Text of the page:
State of our Gulf 2017 Hauraki Gulf - Tīkapa Moana / Te moana-nui-ā-toi. State of the environment report 2017

Author:
Hauraki Gulf Forum
Source:
Hauraki Gulf Forum
Publication date:
2017

The 2017 state of the environment report for the Hauraki Gulf.

The Hauraki Gulf Forum has now prepared its fifth triennial Report on the State of the Environment of the Hauraki Gulf / Tīkapa Moana/ Te Moana-nui-ā-Toi, including information on the progress being made towards integrated management.

The 2017 Report shows that sufficient knowledge has now been assembled and verified to draw robust conclusions about some significant issues, sufficient to warrant prescriptive programmes of action, including statutory and regulatory initiatives, to restore the outstanding life-supporting capacity of the Hauraki Gulf / Tīkapa Moana / Te Moana-nui-a-Toi. It is not surprising that the report confirms some simple truths about the Hauraki Gulf / Tīkapa Moana/ Te Moana-nui-ā-Toi, its waters, islands, catchments and life:

• Everything is connected. What happens in one place or realm affects all others. An action in one place may have distant or unforeseen effects.
• The Gulf, islands and catchments are diverse, bountiful and rich ecosystems and habitats that are naturally robust and productive.
• Almost all areas are naturally degraded and damaged by human activity, yet they retain resilience, and are demonstrably restorable.

This foreword focusses on 10 strategic issues needing political attention. They are not the only matters requiring action, but left unresolved these matters present barriers to the Hauraki Gulf Forum achieving its statutory goals. The first points, review the 2017 state of the environment – physical and cultural. These are the fundamental building blocks of the life-supporting capacity and environmental resilience of Hauraki Gulf / Tīkapa Moana/ Te Moana-nui-ā-Toi and the interrelationship between the Gulf, its islands, and catchments. The final points deal with governance machinery. They address the progress being made towards integrated management among the governing decision-makers in Hauraki Gulf / Tīkapa Moana/ Te Moana-nui-ā-Toi. The Forum wishes in particular to bring these matters to your attention as the Minister of Conservation and to other affected Ministers (including Fisheries, Agriculture, Crown/Māori Relations, and Environment) with a view to establishing an integrated programme of action across government and across the Crown, local government and iwi partners. (Foreword page 13)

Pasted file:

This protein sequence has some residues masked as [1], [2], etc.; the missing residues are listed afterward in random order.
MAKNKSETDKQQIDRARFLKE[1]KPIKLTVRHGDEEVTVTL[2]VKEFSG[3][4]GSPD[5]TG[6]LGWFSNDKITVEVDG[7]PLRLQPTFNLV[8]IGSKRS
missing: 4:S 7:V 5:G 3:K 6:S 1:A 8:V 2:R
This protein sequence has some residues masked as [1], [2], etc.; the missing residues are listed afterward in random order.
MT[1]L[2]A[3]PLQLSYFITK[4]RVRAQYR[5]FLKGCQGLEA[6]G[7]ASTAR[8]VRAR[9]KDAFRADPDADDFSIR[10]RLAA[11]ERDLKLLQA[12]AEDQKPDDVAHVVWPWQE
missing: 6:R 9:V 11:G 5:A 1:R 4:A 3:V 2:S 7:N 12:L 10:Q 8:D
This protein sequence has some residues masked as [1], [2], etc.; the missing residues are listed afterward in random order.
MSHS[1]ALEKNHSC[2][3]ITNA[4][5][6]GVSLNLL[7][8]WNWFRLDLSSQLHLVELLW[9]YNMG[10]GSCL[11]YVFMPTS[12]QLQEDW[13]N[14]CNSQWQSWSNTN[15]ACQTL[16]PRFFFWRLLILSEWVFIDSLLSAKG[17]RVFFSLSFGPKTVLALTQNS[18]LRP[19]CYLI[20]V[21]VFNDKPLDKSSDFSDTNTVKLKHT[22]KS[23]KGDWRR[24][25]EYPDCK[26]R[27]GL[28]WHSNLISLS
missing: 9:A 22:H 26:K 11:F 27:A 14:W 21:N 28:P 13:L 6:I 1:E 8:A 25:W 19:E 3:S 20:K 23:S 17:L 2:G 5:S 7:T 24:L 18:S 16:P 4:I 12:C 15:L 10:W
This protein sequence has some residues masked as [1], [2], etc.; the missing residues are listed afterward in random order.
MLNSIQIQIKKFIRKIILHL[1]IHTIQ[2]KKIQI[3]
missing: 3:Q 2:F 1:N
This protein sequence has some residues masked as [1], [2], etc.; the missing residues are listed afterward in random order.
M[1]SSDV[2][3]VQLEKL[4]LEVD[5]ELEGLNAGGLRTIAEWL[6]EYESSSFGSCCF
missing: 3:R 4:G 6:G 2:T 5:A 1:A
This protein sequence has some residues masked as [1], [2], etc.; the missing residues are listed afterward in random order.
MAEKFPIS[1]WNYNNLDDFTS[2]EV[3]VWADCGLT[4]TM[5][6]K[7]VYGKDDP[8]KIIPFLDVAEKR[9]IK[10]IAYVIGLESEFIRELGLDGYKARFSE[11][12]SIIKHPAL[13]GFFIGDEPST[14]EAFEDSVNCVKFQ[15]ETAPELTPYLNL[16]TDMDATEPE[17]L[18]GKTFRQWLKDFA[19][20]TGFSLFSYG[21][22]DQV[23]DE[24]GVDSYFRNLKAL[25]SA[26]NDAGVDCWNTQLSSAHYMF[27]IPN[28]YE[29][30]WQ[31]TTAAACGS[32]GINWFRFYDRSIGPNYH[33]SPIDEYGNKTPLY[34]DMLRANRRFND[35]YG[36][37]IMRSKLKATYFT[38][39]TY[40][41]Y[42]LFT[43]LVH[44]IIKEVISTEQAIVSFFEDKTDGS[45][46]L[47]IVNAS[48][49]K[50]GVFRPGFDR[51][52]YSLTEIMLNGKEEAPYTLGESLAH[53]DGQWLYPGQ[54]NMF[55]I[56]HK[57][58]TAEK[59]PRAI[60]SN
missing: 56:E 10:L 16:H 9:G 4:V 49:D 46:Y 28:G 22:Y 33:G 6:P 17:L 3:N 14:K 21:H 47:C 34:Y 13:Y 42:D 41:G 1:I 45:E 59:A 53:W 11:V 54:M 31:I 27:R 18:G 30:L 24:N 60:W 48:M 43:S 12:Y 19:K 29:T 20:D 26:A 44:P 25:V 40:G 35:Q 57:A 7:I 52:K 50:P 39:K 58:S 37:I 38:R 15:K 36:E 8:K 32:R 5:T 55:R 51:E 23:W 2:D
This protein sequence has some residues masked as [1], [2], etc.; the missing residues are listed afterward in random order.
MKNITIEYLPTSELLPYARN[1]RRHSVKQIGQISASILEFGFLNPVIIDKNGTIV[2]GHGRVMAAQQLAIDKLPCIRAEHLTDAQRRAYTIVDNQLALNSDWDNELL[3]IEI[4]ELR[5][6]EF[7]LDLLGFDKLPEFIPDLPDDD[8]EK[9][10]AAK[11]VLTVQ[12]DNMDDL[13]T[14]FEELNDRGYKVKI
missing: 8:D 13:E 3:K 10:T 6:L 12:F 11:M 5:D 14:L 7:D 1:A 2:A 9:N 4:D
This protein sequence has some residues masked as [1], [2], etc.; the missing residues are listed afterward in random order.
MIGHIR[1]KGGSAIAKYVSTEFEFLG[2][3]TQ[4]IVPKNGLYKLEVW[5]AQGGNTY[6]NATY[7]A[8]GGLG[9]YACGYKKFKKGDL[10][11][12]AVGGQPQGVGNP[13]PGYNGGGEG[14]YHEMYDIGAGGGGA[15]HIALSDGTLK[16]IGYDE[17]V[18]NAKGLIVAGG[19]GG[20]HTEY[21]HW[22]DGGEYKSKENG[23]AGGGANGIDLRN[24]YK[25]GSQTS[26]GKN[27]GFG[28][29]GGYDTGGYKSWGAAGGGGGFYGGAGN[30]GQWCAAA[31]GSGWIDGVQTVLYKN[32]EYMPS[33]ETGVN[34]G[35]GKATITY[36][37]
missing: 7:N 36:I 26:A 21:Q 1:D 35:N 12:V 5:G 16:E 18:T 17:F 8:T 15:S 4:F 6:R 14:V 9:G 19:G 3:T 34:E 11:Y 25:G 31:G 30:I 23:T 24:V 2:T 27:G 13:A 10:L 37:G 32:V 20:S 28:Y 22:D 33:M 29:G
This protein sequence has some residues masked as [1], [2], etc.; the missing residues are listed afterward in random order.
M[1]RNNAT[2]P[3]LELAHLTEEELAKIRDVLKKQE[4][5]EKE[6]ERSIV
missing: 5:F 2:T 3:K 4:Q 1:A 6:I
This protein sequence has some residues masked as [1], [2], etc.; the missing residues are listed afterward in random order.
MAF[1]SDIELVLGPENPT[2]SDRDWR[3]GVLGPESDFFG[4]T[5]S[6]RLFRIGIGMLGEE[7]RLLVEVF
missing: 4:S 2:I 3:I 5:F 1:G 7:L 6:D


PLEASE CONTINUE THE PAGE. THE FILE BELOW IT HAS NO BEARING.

The Hauraki Gulf / Tīkapa Moana/ Te Moana-nui-ā-Toi has been transformed over the last two human lifespans. Native terrestrial species have been driven to extinction, native forests and vast wetlands have been cleared and replaced with pastoral land or urban development, water quality has been greatly reduced by contaminants and sediment, ecologically important marine habitats have been destroyed, fish populations have been greatly depleted, and te ao Māori (the world of Māori) has been ruptured. Damage caused by boom and bust industries, such as mining, native forest logging, and mussel dredging has left a lasting environmental legacy. These historical effects have been compounded by ongoing development, commercial activity and a growing demand for the Gulf’s treasures.

Previous State of the Gulf reports (2011, 2014) found that most indicators pointed towards ongoing environmental degradation, with resources continuing to be gradually lost or suppressed. The reports called for bold, sustained, and innovative steps to be taken to improve the management of the Gulf’s resources and halt progressive environmental degradation.

In response, the Hauraki Gulf Forum developed a strategic framework for action and urged agencies to work collectively on making urgent progress in the following areas:

R  A regenerating network of marine protected areas and island sanctuaries
E  Enhancement of fisheries with improved environmental outcomes
M  Mana whenua relationships reflected in resource management practice
A  Active land management to minimise inputs of sediments, nutrients and contaminants
K  Knowledge utilisation within an ecosystem-based management framework

Much has happened since 2014. This report catalogues those changes, and considers progress made on integrating management and achieving the strategic outcomes sought by the Forum. (Executive summary page 29) 

See also www.haurakigulfforum.org.nz


Report prepared for the Hauraki Gulf Forum by Coast & Catchment Ltd:

Kelly, S., Sim-Smith, C., Bartley, J., Cowie, B. and Murray, C.

Last updated: 2018-03-02